Huntsman 2016

By Jonathan Bradley in Newcastle, Australia

21 June 2011

Utah Republican and former US Ambassador to China Jon Huntsman

Soon-to-be-official Republican Presidential candidate Jon Huntsman is a poor fit for a GOP that is "devoid of ideas" and "gasping for air" — or that's the gist of some comments from Jon Huntsman in 2009. Jonathan Chait thinks Huntsman's 2012 run is laying the groundwork for a more competitive 2016 bid:

It's not like the GOP has moved to the center since then, either. So why is he running now? Almost certainly, Huntsman is hoping to raise his name recognition, run a credible campaign, and then, if and when a prospective Obama reelection prompts the party to move to the center, set himself up as an acceptable candidate for 2016.

I don't know whether that is running through Huntsman's mind. Perhaps he thinks the GOP has reached the limit of its explorations of its constitutency's right wing fringe, and he can be the one to lead it back to power and sanity. As Kevin Drum points out, if this is Huntsman's strategy, it shows an extraordinary amount of self-discipline. But whether Huntsman believes he can win or not, a 2012 campaign is an excellent way to catapult him to the front of the field in 2016.

Unlike Democrats, who are far more susceptible to the thrill of charming newcomers, Republicans have a habit of handing their party's nomination to the candidate next in line. John McCain was a runner-up to George W. Bush in the 2000 primary contest, and sure enough, he got the nod in 2008. 1996 candidate Bob Dole had previously challenged then-Vice President George H.W. Bush in 1988. Ronald Reagan had come close to securing the nomination over Gerald Ford in 1976 and against Richard Nixon in 1968 before winning it in 1980. Nixon himself became the party's nominee after losing the 1960 general election and a contest for the governorship of California in 1962. Democrats will give a shot to a relative newcomer like Barack Obama or Bill Clinton, but Republicans prefer someone who has been through the process once or twice already.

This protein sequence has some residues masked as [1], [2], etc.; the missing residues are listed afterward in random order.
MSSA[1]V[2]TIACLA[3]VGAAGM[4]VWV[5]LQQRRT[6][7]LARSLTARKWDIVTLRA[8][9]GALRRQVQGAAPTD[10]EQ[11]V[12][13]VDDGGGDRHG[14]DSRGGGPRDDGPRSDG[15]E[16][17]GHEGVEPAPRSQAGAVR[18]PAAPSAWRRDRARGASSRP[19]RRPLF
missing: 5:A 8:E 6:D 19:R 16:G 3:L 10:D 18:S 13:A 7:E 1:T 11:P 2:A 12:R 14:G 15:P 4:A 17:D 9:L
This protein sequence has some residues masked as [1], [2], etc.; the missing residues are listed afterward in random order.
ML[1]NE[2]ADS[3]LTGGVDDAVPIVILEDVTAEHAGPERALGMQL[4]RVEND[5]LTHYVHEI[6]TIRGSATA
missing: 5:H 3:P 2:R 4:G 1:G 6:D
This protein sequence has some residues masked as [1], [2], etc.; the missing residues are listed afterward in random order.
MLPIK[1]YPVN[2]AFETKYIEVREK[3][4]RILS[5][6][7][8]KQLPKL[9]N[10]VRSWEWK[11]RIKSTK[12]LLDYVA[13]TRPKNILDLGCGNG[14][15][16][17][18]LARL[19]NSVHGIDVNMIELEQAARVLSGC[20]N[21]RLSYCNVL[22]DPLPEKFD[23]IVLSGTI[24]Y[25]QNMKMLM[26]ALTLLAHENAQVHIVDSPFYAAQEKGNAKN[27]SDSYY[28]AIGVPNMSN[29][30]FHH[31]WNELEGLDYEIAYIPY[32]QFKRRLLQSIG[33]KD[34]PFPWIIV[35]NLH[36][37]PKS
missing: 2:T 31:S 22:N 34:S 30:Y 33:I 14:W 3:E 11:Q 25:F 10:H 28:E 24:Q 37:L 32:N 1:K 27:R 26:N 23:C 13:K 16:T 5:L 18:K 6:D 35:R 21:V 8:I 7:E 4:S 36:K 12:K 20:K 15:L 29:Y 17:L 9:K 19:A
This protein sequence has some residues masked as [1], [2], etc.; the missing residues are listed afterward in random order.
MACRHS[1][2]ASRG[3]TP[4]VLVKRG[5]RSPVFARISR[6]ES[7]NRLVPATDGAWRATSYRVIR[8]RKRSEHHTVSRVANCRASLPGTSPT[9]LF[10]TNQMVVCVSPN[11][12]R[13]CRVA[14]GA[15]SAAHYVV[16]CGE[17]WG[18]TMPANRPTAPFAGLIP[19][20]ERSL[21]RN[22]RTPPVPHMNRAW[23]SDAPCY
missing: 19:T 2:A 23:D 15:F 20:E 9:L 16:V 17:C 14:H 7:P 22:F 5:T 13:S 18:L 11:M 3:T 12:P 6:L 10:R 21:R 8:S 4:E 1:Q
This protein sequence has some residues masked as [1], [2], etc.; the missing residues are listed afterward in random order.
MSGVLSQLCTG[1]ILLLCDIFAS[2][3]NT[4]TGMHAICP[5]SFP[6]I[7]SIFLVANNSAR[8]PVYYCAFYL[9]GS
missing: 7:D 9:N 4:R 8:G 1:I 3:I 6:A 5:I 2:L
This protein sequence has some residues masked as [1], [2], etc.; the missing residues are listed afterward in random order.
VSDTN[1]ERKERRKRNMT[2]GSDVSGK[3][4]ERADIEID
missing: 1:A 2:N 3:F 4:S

A Jon Huntsman who had been out of politics for eight years might be a hard sell to a Republican primary base in 2016; a Jon Huntsman who's already proved himself in the 2012 nominating contest might be welcomed more warmly. If Huntsman is running this time to set himself up for 2016, it's a smart move. 2016 is a long ways away, and anything could happen between now and then, including a Republican victory in 2012, putting all other contenders off until 2020. All things being equal, however, a smart GOP contender who wants to be president later will run sooner as well.

And as for what all this says about 2012? Well, there are a ton of great reasons Mitt Romney will not receive the nomination, and the Republican party is not currently as welcoming of institutional figures as it has been in the past. Nonethless, Romney has run before. Republicans have been known to look kindly on such activity.

Tags: 2016 Presidential Campaign, Bob Dole, Election 2012, John Mccain, Jon Huntsman, Mitt Romney, Republican Party, Republican Primary 2012, Richard Nixon, Ronald Reagan

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